The Situation: So, you have a problem and the cops aren’t really being much of a help. Hey, it’s understandable. They have an entire city to look out for and you’re just one person with one problem. Thankfully, you open the phone book, flip to the “Private Investigators” section, and try a few numbers.
The Criteria: This is a tough one. Most of my favorite fictional characters are detectives of one kind or another, and they’re all pretty damned good at their jobs. But, since I could only pick four, I had to find a way to narrow the field. First, they had to be civilians–which rules out Law & Order: Criminal Intent‘s Bobby Goren and C.S.I.‘s Gil Grissom (I know, not technically a detective, but can you tell me he wouldn’t get to the bottom of things?); it also sort of rules out Adrian Monk, since about 98% of his income comes from the SFPD. The next criteria was style. Some people prefer the genius detective over the two-fisted, hard-boiled type. I think both methods have their pros and cons. Finally, and this wasn’t a conscious decision, each of these four detectives began in print and then spread out to other media.
1. Sherlock Holmes
C’mon! He’s the grand-daddy of all private detectives–well, if you want to nit-pick, technically ol’ Holmes was a “consulting detective.” Holmes could look at you from three blocks away and–based on the way you were walking, the state of your clothes, and the mud on your shoes–tell you where you were five days ago. Holmes might not be a people person (that’s Dr. Watson’s job, after all), but his tenacity, keen observation skills, and analytical mind make him an amazing detective.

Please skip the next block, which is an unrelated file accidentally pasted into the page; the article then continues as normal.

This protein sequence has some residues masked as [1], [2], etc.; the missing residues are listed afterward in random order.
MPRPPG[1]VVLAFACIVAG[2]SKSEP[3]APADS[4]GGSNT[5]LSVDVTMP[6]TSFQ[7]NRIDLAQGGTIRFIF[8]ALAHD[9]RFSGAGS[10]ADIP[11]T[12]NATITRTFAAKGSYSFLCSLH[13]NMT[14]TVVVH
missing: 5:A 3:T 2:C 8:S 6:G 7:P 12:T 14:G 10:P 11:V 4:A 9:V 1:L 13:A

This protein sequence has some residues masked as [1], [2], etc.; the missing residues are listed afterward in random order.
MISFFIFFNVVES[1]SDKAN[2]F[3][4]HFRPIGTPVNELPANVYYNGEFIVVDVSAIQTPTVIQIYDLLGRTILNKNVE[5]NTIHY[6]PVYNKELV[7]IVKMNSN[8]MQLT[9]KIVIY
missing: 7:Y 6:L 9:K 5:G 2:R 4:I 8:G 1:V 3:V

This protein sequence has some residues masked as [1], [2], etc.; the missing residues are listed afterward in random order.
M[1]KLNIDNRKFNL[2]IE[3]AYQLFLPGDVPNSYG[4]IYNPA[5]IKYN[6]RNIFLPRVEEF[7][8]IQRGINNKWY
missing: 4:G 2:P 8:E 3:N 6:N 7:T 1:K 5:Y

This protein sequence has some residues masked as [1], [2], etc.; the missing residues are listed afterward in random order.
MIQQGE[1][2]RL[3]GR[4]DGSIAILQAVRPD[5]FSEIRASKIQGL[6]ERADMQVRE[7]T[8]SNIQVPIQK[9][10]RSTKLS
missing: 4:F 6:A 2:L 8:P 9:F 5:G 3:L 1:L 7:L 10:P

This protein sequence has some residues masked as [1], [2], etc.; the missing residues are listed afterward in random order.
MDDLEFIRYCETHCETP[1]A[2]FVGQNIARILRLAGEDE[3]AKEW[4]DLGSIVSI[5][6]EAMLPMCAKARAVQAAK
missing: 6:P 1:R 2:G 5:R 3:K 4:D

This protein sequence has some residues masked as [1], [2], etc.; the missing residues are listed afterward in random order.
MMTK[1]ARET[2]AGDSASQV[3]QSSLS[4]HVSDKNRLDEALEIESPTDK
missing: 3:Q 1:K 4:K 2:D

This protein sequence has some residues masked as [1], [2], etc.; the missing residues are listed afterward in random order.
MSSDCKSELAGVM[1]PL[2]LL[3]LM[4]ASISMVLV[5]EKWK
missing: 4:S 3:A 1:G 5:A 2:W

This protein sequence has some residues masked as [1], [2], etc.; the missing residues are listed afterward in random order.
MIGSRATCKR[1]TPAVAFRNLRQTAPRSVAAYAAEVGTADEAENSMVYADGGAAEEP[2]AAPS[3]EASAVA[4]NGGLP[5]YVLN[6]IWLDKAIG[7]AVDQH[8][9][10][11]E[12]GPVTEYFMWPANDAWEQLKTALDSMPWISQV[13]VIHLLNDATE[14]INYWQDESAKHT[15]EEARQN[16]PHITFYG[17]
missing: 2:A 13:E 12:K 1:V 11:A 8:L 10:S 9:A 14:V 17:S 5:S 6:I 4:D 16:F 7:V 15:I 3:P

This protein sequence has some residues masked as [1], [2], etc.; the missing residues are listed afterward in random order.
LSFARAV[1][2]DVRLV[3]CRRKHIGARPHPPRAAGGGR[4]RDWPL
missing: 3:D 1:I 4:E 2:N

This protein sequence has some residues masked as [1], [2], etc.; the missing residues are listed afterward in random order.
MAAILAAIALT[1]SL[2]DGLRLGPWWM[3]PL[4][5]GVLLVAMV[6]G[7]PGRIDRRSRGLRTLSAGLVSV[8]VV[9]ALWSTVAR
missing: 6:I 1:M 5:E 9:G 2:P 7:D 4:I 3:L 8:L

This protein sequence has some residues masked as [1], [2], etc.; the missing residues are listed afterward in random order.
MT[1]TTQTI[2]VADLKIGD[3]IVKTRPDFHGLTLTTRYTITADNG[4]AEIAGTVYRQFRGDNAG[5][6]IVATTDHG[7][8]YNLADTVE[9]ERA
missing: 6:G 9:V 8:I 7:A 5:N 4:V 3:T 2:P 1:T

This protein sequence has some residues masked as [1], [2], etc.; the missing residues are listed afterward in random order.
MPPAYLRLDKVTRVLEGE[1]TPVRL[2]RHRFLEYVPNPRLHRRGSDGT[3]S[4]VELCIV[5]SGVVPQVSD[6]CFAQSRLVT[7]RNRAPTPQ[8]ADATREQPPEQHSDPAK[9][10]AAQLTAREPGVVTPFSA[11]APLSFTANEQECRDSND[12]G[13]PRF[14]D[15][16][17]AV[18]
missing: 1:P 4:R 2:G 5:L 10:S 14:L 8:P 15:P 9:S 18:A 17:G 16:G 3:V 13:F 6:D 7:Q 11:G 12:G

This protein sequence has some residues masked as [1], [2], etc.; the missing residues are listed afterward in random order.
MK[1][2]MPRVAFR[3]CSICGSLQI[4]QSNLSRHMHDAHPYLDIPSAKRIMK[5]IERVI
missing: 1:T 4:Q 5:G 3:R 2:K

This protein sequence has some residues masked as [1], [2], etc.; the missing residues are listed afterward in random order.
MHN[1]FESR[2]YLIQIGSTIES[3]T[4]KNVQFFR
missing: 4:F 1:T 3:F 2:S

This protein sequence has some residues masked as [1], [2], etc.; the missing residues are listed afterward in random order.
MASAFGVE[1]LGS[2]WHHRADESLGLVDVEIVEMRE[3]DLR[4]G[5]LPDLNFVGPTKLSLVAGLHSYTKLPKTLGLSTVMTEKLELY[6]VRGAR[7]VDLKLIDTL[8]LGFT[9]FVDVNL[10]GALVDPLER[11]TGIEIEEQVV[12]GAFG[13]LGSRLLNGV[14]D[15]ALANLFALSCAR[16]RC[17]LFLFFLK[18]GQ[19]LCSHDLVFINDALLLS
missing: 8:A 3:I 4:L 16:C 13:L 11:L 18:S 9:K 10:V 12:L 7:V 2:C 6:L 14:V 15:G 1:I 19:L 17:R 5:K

2. Philip Marlowe
When I think hard-boiled, I think Philip Marlowe. Sure, he might not be as tough as the Continental Op or Mike Hammer, but Marlowe has something that other tough guys don’t: heart. Marlowe was the closest thing the 20th Century had to a knight: morally upright, philosophical, and able to handle himself in a tight spot.
3. Nero Wolfe
There are times that Nero Wolfe makes Holmes look downright personable. Weighing in at a seventh of a ton and refusing to leave his Manhattan brownstone under all but the most dire of circumstances, Wolfe can be a pain in the ass to criminals, cops, and clients alike. But, like Holmes, Wolfe’s gruff demeanor hides an amazing analytical mind and, once he’s on the trail, Wolfe’s too stubborn to give up until the guilty party is revealed. Of course, when you hire Wolfe, you also get his assistant and legman, the wisecracking Archie Goodwin, and Wolfe’s trio of operatives: Saul Panzer, Orrie Cather, and Fred Durkin.
4. Harry Dresden
Similar in many ways to Philip Marlowe, Harry Dresden often lets his heart and morals get him in deeper than his brain, fists, or endless stream of pop cultural references can get him out. But, like Marlowe, Dresden will run himself to exhaustion if he’s trying to help the helpless, and he’s not afraid of going up against thieves, murderers, gangsters, vampires, werewolves, or ghouls. Oh, didn’t I mention that Harry Dresden is also the only professional wizard to advertise in the Chicago Yellow Pages?